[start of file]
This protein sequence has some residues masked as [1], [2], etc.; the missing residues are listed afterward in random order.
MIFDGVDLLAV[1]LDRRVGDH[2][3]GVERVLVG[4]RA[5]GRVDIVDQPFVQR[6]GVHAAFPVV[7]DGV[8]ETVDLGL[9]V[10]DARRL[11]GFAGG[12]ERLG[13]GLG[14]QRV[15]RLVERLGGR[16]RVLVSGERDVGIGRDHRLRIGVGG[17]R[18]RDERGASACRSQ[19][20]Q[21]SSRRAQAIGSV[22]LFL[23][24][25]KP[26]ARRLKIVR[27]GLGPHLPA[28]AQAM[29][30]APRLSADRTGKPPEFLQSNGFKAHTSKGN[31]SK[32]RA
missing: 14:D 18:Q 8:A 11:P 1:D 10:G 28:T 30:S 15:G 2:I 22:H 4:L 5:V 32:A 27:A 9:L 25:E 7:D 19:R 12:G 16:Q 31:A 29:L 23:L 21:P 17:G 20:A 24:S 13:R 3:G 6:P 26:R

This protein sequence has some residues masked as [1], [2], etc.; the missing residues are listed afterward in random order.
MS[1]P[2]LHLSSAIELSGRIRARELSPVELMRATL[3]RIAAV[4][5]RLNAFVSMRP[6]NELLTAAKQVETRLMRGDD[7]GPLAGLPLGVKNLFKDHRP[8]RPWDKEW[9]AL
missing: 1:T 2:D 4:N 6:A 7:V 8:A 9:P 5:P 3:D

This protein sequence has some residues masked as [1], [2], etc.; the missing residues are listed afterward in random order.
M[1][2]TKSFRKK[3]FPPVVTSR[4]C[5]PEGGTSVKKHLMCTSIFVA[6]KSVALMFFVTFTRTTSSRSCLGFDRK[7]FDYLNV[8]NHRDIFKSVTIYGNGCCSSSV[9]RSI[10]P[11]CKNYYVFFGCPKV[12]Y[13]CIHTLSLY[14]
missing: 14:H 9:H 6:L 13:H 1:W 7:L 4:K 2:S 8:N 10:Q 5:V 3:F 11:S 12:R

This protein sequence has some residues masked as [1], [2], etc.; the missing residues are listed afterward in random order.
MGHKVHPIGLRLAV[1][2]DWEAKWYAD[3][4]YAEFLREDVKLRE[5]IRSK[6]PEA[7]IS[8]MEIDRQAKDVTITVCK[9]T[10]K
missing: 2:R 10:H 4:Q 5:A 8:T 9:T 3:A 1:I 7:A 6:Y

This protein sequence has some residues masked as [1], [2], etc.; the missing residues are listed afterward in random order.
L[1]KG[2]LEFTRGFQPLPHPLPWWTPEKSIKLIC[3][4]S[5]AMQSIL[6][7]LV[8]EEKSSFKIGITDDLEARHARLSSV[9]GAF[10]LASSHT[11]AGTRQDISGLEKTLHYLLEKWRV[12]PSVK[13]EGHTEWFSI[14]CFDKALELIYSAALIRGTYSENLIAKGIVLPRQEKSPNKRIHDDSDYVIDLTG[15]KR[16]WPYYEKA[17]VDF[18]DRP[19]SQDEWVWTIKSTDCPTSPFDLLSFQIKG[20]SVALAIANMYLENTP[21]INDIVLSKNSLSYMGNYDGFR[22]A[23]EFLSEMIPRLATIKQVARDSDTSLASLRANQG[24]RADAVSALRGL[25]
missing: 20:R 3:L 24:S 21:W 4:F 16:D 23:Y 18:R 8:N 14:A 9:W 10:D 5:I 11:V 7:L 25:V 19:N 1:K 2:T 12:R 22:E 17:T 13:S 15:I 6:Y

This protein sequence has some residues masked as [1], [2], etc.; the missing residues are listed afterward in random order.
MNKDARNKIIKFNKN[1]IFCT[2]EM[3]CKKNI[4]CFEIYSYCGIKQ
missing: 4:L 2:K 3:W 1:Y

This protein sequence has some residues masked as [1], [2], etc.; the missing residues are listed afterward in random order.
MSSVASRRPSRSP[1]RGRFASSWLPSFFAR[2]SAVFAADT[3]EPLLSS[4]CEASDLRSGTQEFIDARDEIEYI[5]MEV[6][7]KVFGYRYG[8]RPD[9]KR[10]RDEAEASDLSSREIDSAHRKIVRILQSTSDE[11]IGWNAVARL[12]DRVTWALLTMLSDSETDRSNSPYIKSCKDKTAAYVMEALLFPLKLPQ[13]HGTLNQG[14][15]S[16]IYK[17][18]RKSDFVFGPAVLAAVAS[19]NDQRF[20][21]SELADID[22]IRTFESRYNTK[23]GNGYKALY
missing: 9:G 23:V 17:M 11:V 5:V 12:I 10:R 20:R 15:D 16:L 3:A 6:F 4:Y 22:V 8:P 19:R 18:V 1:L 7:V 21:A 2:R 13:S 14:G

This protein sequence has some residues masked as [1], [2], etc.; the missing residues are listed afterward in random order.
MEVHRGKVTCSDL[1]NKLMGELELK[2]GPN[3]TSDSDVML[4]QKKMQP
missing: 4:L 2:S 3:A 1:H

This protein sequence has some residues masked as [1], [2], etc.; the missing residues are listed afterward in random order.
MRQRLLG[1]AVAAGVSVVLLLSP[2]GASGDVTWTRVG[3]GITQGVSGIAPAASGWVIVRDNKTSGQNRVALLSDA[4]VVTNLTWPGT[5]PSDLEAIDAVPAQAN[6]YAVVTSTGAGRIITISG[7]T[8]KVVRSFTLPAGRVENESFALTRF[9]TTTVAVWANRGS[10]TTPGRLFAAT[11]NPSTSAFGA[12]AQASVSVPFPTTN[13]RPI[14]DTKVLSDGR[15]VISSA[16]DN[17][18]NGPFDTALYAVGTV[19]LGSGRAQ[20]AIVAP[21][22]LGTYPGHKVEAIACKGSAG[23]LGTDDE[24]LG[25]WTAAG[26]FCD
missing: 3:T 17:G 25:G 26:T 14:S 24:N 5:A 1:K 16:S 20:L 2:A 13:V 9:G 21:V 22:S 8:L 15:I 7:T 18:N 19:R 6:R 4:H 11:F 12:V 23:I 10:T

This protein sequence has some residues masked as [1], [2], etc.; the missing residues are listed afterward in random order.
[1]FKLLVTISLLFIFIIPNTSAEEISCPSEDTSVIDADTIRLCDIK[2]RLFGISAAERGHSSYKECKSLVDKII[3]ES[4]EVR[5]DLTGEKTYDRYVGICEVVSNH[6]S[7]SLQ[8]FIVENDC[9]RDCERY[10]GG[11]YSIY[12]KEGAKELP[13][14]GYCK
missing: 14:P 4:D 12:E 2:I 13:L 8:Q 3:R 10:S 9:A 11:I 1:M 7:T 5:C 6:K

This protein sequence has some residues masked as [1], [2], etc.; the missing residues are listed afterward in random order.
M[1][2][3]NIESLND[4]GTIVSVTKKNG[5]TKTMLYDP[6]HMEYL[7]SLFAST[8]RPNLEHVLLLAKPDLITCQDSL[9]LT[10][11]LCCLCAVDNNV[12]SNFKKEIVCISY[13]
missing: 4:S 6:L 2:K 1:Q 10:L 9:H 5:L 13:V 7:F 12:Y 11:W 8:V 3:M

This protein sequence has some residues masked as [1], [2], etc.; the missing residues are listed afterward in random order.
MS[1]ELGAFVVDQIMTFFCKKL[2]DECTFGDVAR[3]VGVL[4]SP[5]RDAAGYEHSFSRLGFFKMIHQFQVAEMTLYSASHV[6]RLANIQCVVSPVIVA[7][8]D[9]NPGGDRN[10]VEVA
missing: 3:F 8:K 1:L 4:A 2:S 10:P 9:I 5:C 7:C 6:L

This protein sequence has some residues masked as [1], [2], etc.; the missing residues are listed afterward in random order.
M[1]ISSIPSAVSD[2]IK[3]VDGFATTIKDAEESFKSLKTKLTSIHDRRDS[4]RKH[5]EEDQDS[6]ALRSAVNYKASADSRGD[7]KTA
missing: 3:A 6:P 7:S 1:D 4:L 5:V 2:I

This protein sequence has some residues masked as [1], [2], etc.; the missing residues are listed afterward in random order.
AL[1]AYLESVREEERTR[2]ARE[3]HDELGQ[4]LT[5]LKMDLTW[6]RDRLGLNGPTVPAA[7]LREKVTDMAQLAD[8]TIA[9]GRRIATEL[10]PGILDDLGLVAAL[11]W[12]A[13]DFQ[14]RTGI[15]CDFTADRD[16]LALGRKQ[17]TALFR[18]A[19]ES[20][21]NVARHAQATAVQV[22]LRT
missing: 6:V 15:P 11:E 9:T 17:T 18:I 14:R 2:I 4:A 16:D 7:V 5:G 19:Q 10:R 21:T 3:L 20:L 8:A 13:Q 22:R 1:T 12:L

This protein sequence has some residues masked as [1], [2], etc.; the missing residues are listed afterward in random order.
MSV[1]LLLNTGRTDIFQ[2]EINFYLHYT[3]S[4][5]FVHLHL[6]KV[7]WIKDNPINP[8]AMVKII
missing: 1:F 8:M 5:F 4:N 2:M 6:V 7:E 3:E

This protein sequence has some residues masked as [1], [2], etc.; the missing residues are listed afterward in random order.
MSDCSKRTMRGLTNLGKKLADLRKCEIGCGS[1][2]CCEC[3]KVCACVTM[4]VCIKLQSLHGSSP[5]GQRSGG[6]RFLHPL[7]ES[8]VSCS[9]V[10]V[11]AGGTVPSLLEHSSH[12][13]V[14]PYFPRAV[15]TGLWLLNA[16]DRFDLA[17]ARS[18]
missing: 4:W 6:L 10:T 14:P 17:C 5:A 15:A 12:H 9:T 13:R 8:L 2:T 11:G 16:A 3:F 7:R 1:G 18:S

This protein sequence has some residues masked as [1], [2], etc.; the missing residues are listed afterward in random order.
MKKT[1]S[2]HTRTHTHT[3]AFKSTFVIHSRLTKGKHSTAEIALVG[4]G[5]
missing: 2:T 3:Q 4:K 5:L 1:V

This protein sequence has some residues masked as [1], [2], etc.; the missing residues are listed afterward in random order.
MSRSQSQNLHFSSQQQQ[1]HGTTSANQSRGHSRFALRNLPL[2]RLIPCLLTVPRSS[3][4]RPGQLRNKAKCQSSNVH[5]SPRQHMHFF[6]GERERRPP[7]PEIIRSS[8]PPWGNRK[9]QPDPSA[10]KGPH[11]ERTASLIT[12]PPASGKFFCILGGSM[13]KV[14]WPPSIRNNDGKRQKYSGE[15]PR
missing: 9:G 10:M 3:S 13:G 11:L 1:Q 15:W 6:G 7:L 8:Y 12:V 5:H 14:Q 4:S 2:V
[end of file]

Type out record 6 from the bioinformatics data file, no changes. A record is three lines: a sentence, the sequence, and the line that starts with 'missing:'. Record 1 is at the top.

This protein sequence has some residues masked as [1], [2], etc.; the missing residues are listed afterward in random order.
MNKDARNKIIKFNKN[1]IFCT[2]EM[3]CKKNI[4]CFEIYSYCGIKQ
missing: 4:L 2:K 3:W 1:Y